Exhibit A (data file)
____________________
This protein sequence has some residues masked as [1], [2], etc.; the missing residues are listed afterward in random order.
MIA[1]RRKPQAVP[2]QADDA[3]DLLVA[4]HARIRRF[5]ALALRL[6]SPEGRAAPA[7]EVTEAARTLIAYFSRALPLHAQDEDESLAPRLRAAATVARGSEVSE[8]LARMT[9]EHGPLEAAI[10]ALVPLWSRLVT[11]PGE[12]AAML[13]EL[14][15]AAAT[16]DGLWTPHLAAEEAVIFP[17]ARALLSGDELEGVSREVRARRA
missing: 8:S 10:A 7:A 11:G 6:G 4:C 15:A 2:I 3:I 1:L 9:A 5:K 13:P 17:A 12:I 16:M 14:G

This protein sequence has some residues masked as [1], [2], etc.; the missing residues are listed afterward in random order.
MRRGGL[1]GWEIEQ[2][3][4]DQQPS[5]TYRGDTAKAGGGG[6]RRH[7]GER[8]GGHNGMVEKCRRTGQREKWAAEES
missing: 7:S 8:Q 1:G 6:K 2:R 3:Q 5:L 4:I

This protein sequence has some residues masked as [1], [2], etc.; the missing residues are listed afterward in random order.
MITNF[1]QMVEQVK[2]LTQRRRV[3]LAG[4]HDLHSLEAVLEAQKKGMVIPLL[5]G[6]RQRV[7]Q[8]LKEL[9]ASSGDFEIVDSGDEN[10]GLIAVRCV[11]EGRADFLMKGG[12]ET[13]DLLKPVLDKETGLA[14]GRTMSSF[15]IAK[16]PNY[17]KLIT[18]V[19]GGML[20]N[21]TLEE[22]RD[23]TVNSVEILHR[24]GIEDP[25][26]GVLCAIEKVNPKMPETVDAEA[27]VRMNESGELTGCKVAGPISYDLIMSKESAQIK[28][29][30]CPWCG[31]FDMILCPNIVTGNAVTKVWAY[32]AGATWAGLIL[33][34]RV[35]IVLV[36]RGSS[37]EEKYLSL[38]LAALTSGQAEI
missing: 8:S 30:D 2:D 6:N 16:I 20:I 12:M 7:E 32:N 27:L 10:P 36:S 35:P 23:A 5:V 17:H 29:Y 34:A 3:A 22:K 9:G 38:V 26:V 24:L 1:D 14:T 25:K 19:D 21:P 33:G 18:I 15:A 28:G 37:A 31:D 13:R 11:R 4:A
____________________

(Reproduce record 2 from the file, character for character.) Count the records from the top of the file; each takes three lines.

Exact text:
This protein sequence has some residues masked as [1], [2], etc.; the missing residues are listed afterward in random order.
MRRGGL[1]GWEIEQ[2][3][4]DQQPS[5]TYRGDTAKAGGGG[6]RRH[7]GER[8]GGHNGMVEKCRRTGQREKWAAEES
missing: 7:S 8:Q 1:G 6:K 2:R 3:Q 5:L 4:I